Marriage–A Renewable Resource?
Allow me to begin with a reminder that these blogs are written with the purpose of opening discourse, an encouragement to consider a fresh perspective. They are not research pieces, nor are they ever presented as “The Answer.” Most often ideas spring from discussions I have with clients–especially issues I hear repeatedly.
Roughly half of the couples I see for marital therapy report that their marriage has grown stale. The vitality they once enjoyed in their relationship is gone.
“We never thought we’d be here. Never.”
“We miss us. We miss what we used to have.”
“We are not having fun anymore.”
“We have become roommates.”
Typically, they are mentally and emotionally drained. Burned out by responsibilities of their respective careers, kids’ schedules, and keeping up with a home. They once shared the joy of a deep connection; now they share a sense of living tired, overwhelmed, and hopeless. Unhappy, they blame each other and the marriage, resulting in hurt and frustration.
I praise couples for their bravery and willingness to be vulnerable, seeking to improve their marriage before they reach a crisis situation. They’re in the “We’re-okay-but-we-know-it-can-be-much-better,” category.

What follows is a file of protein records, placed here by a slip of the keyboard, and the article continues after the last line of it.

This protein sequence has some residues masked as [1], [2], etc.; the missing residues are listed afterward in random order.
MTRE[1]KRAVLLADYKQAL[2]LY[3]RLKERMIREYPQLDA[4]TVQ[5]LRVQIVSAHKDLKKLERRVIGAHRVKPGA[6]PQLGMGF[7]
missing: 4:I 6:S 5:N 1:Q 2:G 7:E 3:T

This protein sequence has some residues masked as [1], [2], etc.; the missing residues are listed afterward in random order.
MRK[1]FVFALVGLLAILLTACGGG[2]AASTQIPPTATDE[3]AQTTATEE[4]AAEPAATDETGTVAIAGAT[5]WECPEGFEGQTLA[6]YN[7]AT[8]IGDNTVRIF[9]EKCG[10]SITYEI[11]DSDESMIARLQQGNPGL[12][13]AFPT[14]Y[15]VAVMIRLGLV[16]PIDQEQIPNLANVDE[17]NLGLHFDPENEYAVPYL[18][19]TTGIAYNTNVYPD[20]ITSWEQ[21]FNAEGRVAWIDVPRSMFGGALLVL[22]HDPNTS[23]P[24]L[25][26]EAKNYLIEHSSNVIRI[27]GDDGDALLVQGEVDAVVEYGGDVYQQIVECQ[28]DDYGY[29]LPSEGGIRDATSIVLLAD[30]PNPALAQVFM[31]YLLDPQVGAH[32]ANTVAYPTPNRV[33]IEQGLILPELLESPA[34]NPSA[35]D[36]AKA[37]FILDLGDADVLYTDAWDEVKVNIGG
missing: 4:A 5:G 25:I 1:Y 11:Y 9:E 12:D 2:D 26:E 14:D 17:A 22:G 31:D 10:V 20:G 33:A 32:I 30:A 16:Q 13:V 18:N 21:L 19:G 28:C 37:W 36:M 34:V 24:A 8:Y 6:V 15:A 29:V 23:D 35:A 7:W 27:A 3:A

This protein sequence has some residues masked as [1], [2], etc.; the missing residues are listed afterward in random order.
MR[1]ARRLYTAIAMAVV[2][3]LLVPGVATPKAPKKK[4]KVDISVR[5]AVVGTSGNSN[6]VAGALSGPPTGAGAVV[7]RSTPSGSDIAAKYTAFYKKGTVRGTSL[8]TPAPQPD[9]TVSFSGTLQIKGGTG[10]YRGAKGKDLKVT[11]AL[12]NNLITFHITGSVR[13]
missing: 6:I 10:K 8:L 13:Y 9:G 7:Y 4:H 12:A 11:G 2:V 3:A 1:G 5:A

I always ask clients what they want to hire me to do. Often partners hire me to guide them as they rediscover the fun and enjoyment they once found in their marriage.
The process begins with the following steps:
- Acknowledge that the marriage needs attention.
- Sharing and respectfully listening to each others’ perspective on how “we got here.”
- Review what initially attracted them to one another.
- Commit to change from the current routine.
- Examine leisure time–entertainment.
Many couples spend little, or no, time together–alone. They are either with the kids, friends, or family. They cannot recall the last time they did something fun, just as a couple.
I question, “Suppose your marriage was a resource, what are you doing to renew it? Sustain it?” Marriage may be viewed as a renewable resource, but not one that replenishes naturally. We are not solar powered. The wonderful passion and vitality of a relationship may be consumed to the point of depletion if we do not recharge regularly. We must engage in relationship resource management. Healthy marriages are sustained by a commitment of both time and energy. Happy marriages are treated as a priority.
Stepping into a therapist’s office, openly admitting that your marriage is not the source of joy that it once was is difficult. Sadly, for some, awkward and embarrassing. But for many, it is the first step in renewing a highly valuable resource.
From We’re No Fun Anymore by Schwarz and Braff, “It is not that couples are not playing and having fun because they are angry and resentful; they are angry and resentful because they are not playing and having fun together” (xiv).